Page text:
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I'm trying to find the roots of $x^4+1$. I've already found in this site solutions for polynomials like this $x^n+a$, where $a$ is a negative term. I don't remember how to solve an equation when $a$ is a positive term as the equation above.


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Can you find the roots of $x^2+1$? Once you do that, take a square root of each! – Lubin Nov 10 '12 at 5:29
up vote 5 down vote accepted

Using this, $x^4=-1=e^{i\pi}=e^{(2n+1)\pi i}$ as $e^{2m\pi i}=1$ where $m,n$ are integers.

So, $x=e^{\frac{(2n+1)\pi i}4}=\cos\frac{(2n+1)\pi}4 +i\sin \frac{(2n+1)\pi}4 $ where $n$ has any $4$ in-congruent values $\pmod 4$, the most simple set of values of $n$ can be $\{0,1,2,3\}$.

If $x_m=e^{\frac{(2m+1)\pi i}4},x_{m+2}=e^{\frac{(2m+3)\pi i}4}=e^{\frac{(2m+1)\pi i}4}\cdot e^{\frac {i\pi}2}=-x_m$

Also, observe that if $y$ is a solution of $x^4=-1$, so is $-y$

$x_0=\cos\frac{\pi}4 +i\sin \frac{\pi}4=\frac{1+i}{\sqrt 2}$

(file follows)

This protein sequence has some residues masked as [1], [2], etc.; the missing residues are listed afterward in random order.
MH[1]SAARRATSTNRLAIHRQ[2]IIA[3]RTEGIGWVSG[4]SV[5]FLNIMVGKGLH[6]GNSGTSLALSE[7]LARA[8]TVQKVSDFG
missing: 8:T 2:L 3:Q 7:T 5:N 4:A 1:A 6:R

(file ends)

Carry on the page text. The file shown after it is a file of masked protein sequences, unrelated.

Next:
$x_1=\cos\frac{3\pi}4 +i\sin \frac{3\pi}4=\frac{-1+i}{\sqrt 2}$



So, the values of $x$ are $\pm\left(\frac{1+i}{\sqrt 2}\right),\pm\left(\frac{-1+i}{\sqrt 2}\right)$

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Another way is to use some creative rewriting:

$$x^4 + 1 = (x^2 + 1)^2 - 2x^2 = (x^2 + 1 - x\sqrt 2)(x^2 + 1 + x\sqrt2).$$

Then just solve the two quadratic equations.

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Finding the roots of $X^n=z$ in $\mathbb{C}$ is a simple problem if you use the exponential notation for $z$.

If $z=\rho e^{i\theta}$ then the $n$ roots of this polynomial are: $\{\rho^{\frac{1}{n}}e^{i\frac{\theta+2k\pi}{n}},k\in [\![ 0;n-1 ]\!] \}$.

In this case, $n=4$, $\rho=1$ and $\theta=\pi$, so the roots are $e^{i\pi\frac{2k+1}{4}}$ for $k\in[\![ 0;3 ]\!]$,

which can also be written $e^{i\frac{\pi}{4}}i^k$ for the same values of $k$.

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$$ x^4=-1 $$ $$ x^2=\pm i = \pm\left(\cos\frac\pi2 + i\sin\frac\pi2\right) $$ $$ \text{If }x^2 = \cos\frac\pi2 + i\sin\frac\pi2 \text{ then } x = \pm\left(\cos\frac\pi4+i\sin\frac\pi4\right). $$ $$ \text{If }x^2 = -\left(\cos\frac\pi2 + i\sin\frac\pi2\right) = \cos\frac\pi2 - i\sin\frac\pi2\text{ (since $\cos\frac\pi2=0$)} $$ $$ \text{then }x=\pm\left(\cos\frac\pi4-i\sin\frac\pi4\right). $$

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Hint: Use Complex numbers!!! In other words, to solve $x^4 + 1 = 0$, you have to find the four roots of unity.

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More precisely, the four primitive eighth roots of unity! – Lubin Nov 10 '12 at 5:28
nice proof $i^i$ is real!! Very very cute! – ILoveMath Nov 10 '12 at 5:30

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